Jonathan Guthrie Issue: Asia-Pacific II 2015
Article no.: 9
Topic: Making pay-TV profitable in Asia Pacific
Author: Jonathan Guthrie
Title: CEO
Organisation: Paywizard
PDF size: 392KB

About author

Jonathan Guthrie, Co-founder and Chief Executive, Paywizard.

Prior to founding the company, Jonathan worked for BSkyB for eight years, from 1992 as Head of Finance and Deputy General Manager of BSkyB’s subscriber management centres. Previously with Ernst and Young, Jonathan qualified as a chartered accountant in 1986.

Article abstract

How do pay-TV operators get to grips with their audience? The answer is through actionable insight. Having access to relevant and marketable subscriber data means pay-TV operators can fully understand their audience and launch targeted campaigns based on what they are watching, when they are watching, and how they are watching it. This not only helps to attract new subscribers, it also helps retain and up-sell existing ones.  

Full Article

The explosion of video enabled, internet connected devices means that today, the global pay-TV market is changing. The Asia Pacific (APAC) pay-TV market in particular, is undergoing a rapid period of evolution. Research from Media Partners Asia shows that TV everywhere subscribers are expected to grow from four million to around 15 million over the next five years. And as multiscreen grows across the region, the APAC market is looking to Europe to determine its future, and answer a number of fundamental questions: How do we successfully extend our services and manage the growing number of subscribers? And how do we create services that are personal, and most importantly, profitable? The answer is an expert subscriber management system.

Whether pay-TV operators are growing their traditional TV business or launching a new OTT service, they need to be able to deliver their content across multiple devices. But many operators are recognising that delivering a true multi-device service is difficult – and one of the main reasons for this is the complexity of navigating different screens. The stark difference between the endless number of devices means that simple tasks such as signing up subscribers is proving to be a major challenge. Yet being able to sign up for services, validate billing and take payment is at the heart of any multi-device strategy. In order to successfully extend TV services across multiscreen, pay-TV operators must have a subscriber management system that has an understanding of the device profile, user authentication practices, as well as be able to take payment across a diverse range of methods if they want to create profitable TV everywhere services.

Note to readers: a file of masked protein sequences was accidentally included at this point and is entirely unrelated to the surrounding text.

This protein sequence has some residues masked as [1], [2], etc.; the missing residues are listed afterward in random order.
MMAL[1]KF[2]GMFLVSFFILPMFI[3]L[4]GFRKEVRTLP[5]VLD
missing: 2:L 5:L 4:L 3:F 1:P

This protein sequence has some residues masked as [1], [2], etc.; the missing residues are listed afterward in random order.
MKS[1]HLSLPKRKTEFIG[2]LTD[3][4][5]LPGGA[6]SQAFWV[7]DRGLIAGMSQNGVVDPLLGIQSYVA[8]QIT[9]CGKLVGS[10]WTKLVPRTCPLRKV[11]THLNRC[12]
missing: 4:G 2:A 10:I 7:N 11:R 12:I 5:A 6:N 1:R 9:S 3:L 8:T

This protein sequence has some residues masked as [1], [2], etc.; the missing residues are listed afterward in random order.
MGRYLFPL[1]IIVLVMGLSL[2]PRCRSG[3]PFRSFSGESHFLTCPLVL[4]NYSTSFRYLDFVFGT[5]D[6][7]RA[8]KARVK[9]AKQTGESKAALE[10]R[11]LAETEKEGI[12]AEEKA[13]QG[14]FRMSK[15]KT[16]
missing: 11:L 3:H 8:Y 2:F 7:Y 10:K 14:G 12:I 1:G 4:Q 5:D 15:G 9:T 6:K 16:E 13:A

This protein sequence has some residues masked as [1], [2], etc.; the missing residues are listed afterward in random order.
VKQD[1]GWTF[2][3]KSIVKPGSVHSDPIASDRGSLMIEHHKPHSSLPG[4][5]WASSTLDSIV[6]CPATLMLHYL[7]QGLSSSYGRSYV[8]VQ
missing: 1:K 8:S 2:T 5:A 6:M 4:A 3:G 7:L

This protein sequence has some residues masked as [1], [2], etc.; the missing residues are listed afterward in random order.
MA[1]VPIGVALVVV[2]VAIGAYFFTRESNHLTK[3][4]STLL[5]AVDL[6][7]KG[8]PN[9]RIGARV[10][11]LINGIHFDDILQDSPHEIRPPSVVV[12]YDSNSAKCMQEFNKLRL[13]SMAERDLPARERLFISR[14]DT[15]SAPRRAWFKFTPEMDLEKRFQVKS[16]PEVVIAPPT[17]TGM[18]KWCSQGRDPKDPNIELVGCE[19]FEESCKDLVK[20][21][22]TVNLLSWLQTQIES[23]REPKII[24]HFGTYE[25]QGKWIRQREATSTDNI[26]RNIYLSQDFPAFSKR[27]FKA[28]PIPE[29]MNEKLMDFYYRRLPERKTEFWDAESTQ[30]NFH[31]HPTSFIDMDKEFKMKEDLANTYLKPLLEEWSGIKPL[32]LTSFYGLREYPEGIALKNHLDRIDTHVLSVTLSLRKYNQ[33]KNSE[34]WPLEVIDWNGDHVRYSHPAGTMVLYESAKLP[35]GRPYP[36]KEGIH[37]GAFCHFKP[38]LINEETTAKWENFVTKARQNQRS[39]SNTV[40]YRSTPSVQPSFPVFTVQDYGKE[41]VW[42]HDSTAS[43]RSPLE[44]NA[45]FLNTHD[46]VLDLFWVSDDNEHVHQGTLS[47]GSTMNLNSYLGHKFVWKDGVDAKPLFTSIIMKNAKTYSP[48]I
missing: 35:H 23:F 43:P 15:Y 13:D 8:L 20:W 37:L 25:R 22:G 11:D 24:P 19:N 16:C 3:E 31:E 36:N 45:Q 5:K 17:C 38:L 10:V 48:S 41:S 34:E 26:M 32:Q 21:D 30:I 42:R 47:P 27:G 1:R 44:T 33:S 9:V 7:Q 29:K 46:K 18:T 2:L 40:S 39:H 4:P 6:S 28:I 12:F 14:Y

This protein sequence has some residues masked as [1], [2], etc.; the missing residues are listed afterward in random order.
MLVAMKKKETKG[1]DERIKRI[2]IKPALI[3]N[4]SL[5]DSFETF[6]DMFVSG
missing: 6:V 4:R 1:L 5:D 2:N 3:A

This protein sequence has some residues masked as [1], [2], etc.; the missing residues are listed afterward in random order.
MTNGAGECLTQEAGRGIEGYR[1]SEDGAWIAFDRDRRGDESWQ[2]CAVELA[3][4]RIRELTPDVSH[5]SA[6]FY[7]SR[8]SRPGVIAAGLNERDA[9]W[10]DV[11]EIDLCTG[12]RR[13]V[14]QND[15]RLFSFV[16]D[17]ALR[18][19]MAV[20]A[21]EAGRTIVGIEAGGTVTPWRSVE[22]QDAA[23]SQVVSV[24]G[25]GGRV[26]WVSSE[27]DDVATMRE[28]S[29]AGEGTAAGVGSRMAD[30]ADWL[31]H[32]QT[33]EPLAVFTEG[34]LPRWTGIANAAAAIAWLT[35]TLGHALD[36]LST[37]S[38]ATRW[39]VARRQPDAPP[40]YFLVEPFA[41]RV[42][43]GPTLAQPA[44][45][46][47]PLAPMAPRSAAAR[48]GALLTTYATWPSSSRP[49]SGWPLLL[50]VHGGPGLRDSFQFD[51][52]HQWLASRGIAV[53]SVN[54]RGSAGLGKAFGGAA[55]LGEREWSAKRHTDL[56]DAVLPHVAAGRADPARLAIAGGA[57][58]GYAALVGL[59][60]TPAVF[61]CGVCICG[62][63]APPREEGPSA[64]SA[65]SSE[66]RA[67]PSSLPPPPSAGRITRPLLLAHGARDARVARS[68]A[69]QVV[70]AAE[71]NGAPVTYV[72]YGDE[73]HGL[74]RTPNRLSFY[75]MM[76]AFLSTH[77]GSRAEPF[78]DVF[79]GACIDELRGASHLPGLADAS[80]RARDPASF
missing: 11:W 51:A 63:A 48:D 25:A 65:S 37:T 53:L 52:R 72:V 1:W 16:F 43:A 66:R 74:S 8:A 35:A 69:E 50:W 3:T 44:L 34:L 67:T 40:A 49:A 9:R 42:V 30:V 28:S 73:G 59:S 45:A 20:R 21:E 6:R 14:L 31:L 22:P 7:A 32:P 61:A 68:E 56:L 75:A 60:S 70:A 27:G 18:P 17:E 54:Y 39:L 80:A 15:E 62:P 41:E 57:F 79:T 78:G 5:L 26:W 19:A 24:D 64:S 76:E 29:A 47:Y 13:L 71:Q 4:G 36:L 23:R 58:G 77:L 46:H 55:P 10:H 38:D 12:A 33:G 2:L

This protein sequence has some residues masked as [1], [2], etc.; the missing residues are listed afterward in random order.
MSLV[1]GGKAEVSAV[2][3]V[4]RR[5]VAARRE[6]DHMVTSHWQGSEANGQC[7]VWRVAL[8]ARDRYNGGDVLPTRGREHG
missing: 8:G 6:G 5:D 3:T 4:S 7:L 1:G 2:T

Operators need to be able to get their services out to the widest paying audience if they want to drive revenues, and that means being able to deliver services across as many distribution methods as possible. A platform interoperability strategy allows companies to streamline operational processes and use a range of delivery methods to reach a wide audience. But integrating various delivery and payment platforms to ensure content flows across owned and partner channels in a seamless and chargeable fashion is not easy. A subscriber management system must act as a bridge between different technology platforms, and enable elements such as subscriber sign up, billing and payment to be agnostic of underlying technology restrictions. Having an easy to deploy subscriber management system that is pre-integrated with conditional access systems, video delivery and payment platforms ensures operators can get to market fast and eliminate costly or bespoke development.

The ability to support payments anytime and anywhere is another essential requirement to create a profitable pay-TV service. However there are a number of significant issues around payment validation and processing to overcome; especially when services cross country borders or regional territories. Around the world there are a number of stark differences in payment preferences and pay-TV operators need to understand their market dynamics as well as subscriber behaviour. For example, across Europe it is the norm to use credit and debit cards to pay for services. But in Asia, using vouchers for over the counter cash payments for services is incredibly popular. In order to support this, a pay-TV operator will be required to interface with several highly bespoke Point of Sale (PoS) terminal service providers across the region to make this happen.